As seen in the Ordinance, the City has a vastly different shopping list. Among the items listed in the Ordinance are the following: “the acquisition and installation of water meters, the upgrading and enhancement of computer equipment, the provision of engineering services including general engineering services and engineering services for the Mercerville Tank and the Super Pulsator, interior improvements to the Cortland Street Building [TWW’s headquarters], GIS and web design, the acquisition and installation of fire hydrants throughout the City, repairs to various water mains, the acquisition of a building for cold patch and salt, various distribution parking lot improvements and paving, and the acquisition of a mechanical sweeper.”

This capital list is remarkable for a few reasons: none of the cited purposes has anything to do with the Reservoir cover project, subject of “a January 2014 administrative order” as mentioned in the January 5 DEP letter; and it is heavily Trenton-centric, with few obvious improvements for the Mercer County customers outside Trenton’s City limits (other than the Mercerville tank).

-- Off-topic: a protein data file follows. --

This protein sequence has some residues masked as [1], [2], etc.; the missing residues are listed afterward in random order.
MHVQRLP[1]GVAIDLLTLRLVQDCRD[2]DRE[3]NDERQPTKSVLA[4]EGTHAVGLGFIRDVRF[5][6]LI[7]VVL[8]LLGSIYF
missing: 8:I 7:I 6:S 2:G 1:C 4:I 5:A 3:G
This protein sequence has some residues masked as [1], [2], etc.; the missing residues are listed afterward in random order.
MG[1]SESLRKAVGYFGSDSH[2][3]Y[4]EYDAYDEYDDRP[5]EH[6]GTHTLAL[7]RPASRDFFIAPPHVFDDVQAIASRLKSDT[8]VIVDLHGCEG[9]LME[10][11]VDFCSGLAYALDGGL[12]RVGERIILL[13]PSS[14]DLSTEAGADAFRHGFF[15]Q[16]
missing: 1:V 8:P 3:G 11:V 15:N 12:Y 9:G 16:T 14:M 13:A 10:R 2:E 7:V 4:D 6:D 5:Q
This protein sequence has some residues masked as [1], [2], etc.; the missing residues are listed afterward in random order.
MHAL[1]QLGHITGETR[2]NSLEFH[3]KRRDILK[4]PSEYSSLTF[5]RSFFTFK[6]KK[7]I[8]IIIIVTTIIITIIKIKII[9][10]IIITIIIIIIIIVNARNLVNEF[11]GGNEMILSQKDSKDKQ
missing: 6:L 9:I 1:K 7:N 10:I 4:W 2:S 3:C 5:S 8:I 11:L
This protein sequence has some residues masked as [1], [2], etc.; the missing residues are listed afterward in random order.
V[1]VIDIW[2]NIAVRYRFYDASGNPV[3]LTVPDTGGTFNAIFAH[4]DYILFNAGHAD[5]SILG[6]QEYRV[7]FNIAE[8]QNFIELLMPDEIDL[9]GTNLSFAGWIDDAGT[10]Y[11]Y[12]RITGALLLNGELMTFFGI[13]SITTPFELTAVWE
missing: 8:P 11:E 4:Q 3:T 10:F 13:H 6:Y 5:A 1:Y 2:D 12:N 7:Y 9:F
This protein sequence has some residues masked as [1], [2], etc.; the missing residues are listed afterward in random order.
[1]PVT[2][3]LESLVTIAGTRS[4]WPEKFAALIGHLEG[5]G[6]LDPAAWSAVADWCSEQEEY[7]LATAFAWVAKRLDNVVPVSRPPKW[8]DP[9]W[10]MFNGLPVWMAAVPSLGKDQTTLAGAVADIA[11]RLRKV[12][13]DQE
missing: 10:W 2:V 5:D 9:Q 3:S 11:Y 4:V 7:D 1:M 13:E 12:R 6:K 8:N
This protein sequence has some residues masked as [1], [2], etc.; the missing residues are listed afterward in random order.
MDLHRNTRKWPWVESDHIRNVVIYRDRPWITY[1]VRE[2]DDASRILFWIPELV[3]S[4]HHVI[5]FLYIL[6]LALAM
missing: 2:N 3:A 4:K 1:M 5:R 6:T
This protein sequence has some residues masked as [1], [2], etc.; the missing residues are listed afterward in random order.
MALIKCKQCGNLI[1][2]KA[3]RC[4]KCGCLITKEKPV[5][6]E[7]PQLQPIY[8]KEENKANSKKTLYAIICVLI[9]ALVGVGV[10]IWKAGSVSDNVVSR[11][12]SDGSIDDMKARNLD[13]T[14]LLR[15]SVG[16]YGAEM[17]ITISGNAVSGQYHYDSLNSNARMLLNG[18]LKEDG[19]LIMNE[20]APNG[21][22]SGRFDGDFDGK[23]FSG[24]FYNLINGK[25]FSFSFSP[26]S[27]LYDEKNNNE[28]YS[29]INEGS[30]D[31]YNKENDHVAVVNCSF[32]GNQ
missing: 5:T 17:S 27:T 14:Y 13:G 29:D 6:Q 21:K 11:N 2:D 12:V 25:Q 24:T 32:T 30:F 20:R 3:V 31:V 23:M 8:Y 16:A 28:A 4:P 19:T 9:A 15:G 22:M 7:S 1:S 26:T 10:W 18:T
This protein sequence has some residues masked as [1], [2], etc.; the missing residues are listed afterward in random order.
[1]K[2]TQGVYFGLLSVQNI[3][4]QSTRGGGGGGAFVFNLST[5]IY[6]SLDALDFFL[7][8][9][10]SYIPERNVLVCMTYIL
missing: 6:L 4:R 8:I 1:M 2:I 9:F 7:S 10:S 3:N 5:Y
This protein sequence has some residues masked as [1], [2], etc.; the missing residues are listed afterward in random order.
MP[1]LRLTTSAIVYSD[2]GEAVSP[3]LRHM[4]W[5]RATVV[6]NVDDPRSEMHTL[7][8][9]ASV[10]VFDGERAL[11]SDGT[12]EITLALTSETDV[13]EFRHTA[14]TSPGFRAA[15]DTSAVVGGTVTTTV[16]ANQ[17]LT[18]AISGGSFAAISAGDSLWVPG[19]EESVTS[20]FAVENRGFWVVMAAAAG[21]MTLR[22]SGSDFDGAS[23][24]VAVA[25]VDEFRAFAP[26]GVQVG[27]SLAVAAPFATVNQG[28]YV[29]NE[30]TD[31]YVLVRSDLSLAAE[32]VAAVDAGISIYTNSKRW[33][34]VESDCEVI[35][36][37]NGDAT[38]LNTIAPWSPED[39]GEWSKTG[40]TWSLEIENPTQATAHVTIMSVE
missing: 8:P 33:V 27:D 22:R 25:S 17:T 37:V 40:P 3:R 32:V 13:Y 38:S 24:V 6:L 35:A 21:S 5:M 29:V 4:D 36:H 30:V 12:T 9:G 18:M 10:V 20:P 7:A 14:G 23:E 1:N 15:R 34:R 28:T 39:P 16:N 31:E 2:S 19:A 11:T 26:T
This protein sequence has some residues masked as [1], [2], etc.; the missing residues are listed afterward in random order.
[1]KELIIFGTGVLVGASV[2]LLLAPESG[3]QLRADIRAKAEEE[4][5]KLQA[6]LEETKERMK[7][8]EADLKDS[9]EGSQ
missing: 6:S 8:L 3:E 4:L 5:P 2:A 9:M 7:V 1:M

This list and this Ordinance seem purpose-made to drive both the State Environmental Protection folks and our neighboring Township customers batshit crazy. The Reservoir project would benefit Trenton almost exclusively, too, but it at least has been mandated by the State (and Federal government, too, although I have not received any documents from the State or the City to document this) for close to a decade.

After the business of the Council was completed, the floor was opened to comments by the Councilmembers. They all spoke about the Water Works.